Scholars at UCSB’s global studies department contend that the European Union and Turkey migration deal addressing the refugee crisis in Greece is not only illegal under international law and unworkable, but also fueled by far-right nationalism in Europe and rising xenophobia.
Effective March 20, the deal says for every Syrian the E.U. sends back to Turkey, a Syrian in Turkey is resettled to Europe; it caps the number of Syrians allowed to enter Europe from Turkey at 72,000. Around 200 have been sent back to Turkey thus far. Close to 60,000 refugees are currently in Greece, where over 500,000 landed in 2015.
According to the UCSB Current, global studies associate professor Paul Amar disagrees with the notion that Syria’s horrific civil war has caused the refugee crisis and subsequent border restrictions.
“Refugee flows from the Middle East are not forcing this political shift. It’s neo-nationalists in Turkey and the EU that are seizing on this problem and making it into something catastrophic,” said Amar. “This panic is the fruit of a long-term transformation in the European Union culminating in the revival of a very crude kind of austerity politics.”
Global studies Ph.D. candidate and German native Katja Siepmann sees rampant Islamophobia in Germany as critical to this political crisis, marked by xenophobia and anti-immigration parties. “In the view of party leaders, Islam is not a religion, but a political ideology that does not respect the separation of church and state and therefore would contradict basic German law,” she told the Current. “This right-wing populist party did not exist a couple of years ago. They are distorting the situation and are capitalizing on the fear of the people.”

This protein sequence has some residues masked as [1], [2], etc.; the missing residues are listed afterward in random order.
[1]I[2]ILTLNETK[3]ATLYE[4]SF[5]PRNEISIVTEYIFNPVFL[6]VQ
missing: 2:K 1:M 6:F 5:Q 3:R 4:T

Turkey native and fellow global studies Ph.D. candidate Sarp Kurgan calls the issue, “a violation of international law on refugees,” according to the Current. He emphasized the deal’s breach of international legal principle non-refoulement, which prohibits a country from sending a refugee back to their country of origin or anywhere they are subject to persecution.
Yet economic security, according to Kurgan, Siepmann, and Amar, is at the root of this tension rather than fears of terrorism, pointing to unemployment in southern European nations as fueling anti-immigrant sentiments.
According to research by Brussels-based Migration Policy Institute, EU policymakers are entirely aware of the drastic consequences of violating EU and international legal commitments to migrant rights. In the deal, EU leaders hope to limit smugglers and potential asylum seekers from crossing EU borders in the near future.
In effect, they may send a message to host countries that the legal obligation to protect migrants, when becoming domestically unpopular, can be renegotiated. Other countries like Lebanon, an overstretched refugee host, could follow suit and make conditions for refugee populations much more untenable.
Nevertheless, the continuous refugee flows paired with limitations of protection in countries like Greece and Turkey suggest that this crisis is not yet over. “As the deal unfolds, we’ll see if it’s even feasible,” global studies master’s candidate Clint Betkey told the Current. “Whether the deal stops people from coming…we have to see how it plays out over time.”